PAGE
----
Interviewing potential overseas employersWhile it is prudent to put effort into presenting oneself as a worthy candidate for hire, it is important that a candidate for an overseas teaching job learn about the company that he is interviewing with. In essence, he needs to interview the employer.
The candidate should always have a list of questions for which suitable answers must be obtained before accepting an overseas position. Some of them will be gleaned during the interview. Some may need to be asked directly of the interviewer. Don’t rush immediately into your probing. Give the employer your full attention, and the answers you seek may present themselves. However, don’t accept the job without obtaining satisfactory, though possibly incomplete, understanding. Employers should appreciate the knowledge your questions display as well as your desire to consider your commitment carefully.
The points that I want to address in this essay are related to employer’s expectations, the kinds of students you would be teaching, and functional support offered to the teacher.
First, let us consider employer expectations. You want an employer who cares enough to have standards, but you don’t want someone who burns you out. Standards must be reasonable. Find out how many hours you are expected to spend in class each week. Remember that you will need time for lesson planning and preparing feedback as well. I think anything over twenty-five is too high, especially for a new teacher. How many groups will this be split out among? Too many will make it difficult to identify with student interests and needs. Learn if there are additional time eaters such as office time, mandatory special event participation, or long travel between different sites. Impart to the employer your concern that you are able to provide a high level of service to your students. A school/business worth working for will appreciate it.
Next, seek to identify a composite of class types you are likely to find yourself teaching. Find out if the students are children
, teens, adults, or a combination of the three. These questions should lead into greater detail regarding typical backgrounds of the students. You may also get an idea of the language level you will be working with. Enquire if the students all speak the same first language (monolingual) or if they come from differing backgrounds (multilingual). See if you can find out the level of continuity within the groups. Will most of the students know each other already? This may give clues to the stability of the employer. Learn the average class size. Will it be a manageable level? This is especially critical for newer teachers. The employer should be happy that you are actually inquiring about the nature of the job. Any good employer wants potential employees to have a realistic picture of what a typical day will involve. Your interviewer should be helpful and pleased at your efforts. If not, then I would be concerned about how they would treat me should I work for them.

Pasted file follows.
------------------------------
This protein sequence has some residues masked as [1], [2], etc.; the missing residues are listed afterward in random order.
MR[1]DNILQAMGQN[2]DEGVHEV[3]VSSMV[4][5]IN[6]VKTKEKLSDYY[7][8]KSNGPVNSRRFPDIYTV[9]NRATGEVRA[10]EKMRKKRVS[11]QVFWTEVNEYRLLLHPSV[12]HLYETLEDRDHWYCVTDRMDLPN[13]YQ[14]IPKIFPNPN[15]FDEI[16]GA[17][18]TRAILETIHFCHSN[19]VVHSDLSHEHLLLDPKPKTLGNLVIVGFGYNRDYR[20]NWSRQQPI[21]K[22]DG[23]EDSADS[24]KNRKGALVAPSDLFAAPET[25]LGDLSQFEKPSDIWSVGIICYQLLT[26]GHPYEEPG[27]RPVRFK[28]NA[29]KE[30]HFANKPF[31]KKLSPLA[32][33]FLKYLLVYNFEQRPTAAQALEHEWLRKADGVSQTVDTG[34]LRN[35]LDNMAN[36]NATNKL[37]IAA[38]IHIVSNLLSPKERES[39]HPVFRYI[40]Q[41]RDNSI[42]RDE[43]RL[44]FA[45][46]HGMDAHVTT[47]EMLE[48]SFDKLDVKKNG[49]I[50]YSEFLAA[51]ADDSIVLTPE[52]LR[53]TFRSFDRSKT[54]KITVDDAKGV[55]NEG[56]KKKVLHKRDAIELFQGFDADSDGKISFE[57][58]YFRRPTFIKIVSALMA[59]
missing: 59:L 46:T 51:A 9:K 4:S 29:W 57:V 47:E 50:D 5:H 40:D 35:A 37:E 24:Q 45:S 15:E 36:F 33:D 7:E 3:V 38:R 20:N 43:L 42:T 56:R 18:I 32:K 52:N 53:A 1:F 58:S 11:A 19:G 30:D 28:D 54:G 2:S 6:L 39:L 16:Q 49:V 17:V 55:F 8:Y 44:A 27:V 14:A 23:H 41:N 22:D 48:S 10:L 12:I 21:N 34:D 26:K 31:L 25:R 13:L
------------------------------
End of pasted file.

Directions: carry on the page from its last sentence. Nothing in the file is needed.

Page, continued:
Last but not least, we will look at support. Does the employer provide initial introductions to and orientation of the school? If they don’t provide initial support, then they won’t provide any later on. Seek knowledge about some of the resources, materials, and hardware available to teachers. Are these things you feel confident you can use in putting lessons together? Learn if there is a course book provided. Is there flexibility in lesson planning? Do you have freedom to use your own ideas and address obvious areas of need? Try and get a course book name/title so you can research it and see what you think. Basically, are there indications in place that the employer will be a partner who wants to see you and your students succeed and are willing to help make it happen? If so, then you have probably found someone worth working with.
Remember that english will be a second language for most overseas interviewers. Use simple, concise language. Be discerning. Some answers might seem incomplete because the interviewer(s) are not sure what you are asking. Be selective. Some questions might demand clear answers while others help open windows of insight. Be respectful. Really care and let it show.
Sources influencing this article
-ITTT online TEFL course units. Studied October 12, 2010-April 6, 2011.
Accessed last at 5:42 PM on April 6, 2011
Accessed last at 5:42 on April 6, 2011